That petitioner Commissioner of Internal Revenue is an expert in her filed is not attempted to be disputed; hence, we do not question the wisdom of her act in reclassifying the cigarettes. Neither do we deny her the exercise of her quasi-legislative or quasi-judicial powers. But most certainly, by constitutional mandate, the Court must check the exercise of these powers and ascertain whether petitioner has gone beyond the legitimate bounds of her authority.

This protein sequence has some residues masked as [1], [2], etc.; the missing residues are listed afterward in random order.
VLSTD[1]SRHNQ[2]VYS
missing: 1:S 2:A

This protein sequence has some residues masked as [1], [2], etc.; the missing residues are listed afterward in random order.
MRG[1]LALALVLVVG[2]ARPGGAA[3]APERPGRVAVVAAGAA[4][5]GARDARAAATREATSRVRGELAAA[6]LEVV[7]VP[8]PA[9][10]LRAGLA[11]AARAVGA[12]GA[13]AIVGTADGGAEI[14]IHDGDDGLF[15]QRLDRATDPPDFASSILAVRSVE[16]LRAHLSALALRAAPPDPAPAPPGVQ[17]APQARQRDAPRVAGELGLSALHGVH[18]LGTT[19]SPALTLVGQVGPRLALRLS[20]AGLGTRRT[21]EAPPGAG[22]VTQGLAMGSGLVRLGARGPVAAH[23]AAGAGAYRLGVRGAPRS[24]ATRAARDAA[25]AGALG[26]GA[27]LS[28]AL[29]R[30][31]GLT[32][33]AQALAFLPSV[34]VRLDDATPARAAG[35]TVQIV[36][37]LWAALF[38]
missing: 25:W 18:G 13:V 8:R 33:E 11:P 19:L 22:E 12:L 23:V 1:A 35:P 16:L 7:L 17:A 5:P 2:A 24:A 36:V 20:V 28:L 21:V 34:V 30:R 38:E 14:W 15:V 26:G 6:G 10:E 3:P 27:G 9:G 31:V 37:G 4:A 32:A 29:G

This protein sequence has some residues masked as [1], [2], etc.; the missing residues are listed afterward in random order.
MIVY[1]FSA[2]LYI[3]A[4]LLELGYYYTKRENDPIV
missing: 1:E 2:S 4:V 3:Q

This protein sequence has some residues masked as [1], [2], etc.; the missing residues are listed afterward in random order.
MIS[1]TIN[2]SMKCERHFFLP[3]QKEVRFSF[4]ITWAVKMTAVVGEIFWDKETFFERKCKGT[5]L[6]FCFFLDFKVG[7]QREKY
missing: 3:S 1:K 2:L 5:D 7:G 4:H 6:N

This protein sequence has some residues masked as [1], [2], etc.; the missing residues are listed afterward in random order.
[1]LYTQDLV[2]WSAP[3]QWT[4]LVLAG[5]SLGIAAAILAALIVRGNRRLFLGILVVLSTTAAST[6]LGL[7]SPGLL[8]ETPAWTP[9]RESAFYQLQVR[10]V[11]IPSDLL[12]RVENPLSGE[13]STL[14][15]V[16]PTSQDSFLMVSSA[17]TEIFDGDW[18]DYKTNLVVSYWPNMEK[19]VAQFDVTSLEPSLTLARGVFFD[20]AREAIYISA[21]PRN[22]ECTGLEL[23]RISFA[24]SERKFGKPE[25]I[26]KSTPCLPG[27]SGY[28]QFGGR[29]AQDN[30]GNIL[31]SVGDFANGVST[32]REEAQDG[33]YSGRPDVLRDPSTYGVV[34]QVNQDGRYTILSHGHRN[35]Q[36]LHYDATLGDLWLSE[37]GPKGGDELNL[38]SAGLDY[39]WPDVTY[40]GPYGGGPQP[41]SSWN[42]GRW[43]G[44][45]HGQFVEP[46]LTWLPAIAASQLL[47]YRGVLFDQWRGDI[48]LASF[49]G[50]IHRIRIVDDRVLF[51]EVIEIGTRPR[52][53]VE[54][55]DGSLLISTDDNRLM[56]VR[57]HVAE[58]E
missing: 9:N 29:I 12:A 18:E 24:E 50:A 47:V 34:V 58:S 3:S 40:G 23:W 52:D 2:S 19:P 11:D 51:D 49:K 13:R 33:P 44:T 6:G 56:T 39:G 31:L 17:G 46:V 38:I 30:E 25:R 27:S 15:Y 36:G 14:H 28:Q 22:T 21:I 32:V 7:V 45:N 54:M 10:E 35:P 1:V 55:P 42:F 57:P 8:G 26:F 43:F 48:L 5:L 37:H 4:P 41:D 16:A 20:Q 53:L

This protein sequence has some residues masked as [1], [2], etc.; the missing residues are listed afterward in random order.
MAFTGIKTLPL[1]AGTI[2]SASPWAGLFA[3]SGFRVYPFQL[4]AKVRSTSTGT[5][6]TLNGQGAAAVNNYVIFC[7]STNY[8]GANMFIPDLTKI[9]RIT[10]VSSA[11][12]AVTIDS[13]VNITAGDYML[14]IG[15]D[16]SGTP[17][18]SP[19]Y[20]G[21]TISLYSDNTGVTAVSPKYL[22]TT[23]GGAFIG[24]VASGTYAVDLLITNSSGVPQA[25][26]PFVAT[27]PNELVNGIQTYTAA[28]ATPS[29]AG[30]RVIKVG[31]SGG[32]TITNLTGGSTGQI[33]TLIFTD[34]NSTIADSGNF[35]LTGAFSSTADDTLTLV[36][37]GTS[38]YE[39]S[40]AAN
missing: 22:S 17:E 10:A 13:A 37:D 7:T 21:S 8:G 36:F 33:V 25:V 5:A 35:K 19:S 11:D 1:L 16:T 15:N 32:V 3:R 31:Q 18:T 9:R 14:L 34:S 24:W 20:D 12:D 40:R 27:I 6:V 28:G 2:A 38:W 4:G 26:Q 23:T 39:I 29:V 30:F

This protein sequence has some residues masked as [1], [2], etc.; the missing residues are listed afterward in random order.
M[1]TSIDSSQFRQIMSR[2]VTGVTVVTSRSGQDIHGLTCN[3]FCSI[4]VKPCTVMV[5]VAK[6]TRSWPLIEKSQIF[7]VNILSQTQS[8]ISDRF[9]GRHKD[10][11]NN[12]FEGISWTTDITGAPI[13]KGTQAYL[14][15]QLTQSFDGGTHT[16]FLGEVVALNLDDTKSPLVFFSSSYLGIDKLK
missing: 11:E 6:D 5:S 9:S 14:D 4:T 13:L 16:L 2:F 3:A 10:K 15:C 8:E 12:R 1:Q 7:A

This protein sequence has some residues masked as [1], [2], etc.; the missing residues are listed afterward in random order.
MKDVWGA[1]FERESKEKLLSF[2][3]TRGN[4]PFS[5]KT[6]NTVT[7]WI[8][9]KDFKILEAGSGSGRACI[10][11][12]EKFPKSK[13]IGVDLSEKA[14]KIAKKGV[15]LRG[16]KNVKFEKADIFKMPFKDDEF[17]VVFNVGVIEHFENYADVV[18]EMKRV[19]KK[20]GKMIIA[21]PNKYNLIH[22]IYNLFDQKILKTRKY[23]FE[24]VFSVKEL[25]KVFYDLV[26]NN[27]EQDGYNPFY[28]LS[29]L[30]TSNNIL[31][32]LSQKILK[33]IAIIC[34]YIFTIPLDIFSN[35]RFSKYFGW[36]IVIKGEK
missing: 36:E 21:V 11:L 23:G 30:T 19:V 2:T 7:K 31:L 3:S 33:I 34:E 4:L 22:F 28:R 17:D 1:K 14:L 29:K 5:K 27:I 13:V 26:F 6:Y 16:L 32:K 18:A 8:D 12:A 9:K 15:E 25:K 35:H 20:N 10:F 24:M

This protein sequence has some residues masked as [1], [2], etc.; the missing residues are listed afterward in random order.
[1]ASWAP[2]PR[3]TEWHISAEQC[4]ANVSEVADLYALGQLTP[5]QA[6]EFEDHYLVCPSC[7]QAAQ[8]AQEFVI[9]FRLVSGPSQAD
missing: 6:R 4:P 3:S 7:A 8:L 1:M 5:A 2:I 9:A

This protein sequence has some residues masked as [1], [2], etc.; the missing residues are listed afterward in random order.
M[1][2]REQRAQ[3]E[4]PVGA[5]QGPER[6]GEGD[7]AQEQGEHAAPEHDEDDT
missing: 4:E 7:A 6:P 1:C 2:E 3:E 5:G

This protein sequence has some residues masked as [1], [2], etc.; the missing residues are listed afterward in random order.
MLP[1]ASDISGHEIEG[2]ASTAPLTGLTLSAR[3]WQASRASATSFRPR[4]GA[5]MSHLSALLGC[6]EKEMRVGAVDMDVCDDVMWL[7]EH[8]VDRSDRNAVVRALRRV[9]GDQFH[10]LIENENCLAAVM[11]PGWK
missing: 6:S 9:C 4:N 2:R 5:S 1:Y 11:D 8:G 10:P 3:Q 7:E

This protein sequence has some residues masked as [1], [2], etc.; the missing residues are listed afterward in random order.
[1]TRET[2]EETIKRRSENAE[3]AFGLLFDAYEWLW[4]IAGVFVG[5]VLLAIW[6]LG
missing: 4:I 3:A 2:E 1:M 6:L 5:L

In the final analysis, the issue before us in not the expertise, the authority to promulgate rules, or the wisdom of petitioner as Commissioner of Internal Revenue is reclassifying the cigarettes of private respondents. It is simply the faithful observance by government by government of the basic constitutional right of a taxpayer to due process of law and equal protection of the laws. This is what distresses me no end the manner and the circumstances under which the cigarettes of private respondent were reclassified and correspondingly taxed under RMC 37-93, and adjudicatory rule which therefore requires reasonable notice and hearing before its issuance. It should not be confused with RMC 47-91, which is a mere interpretative rule.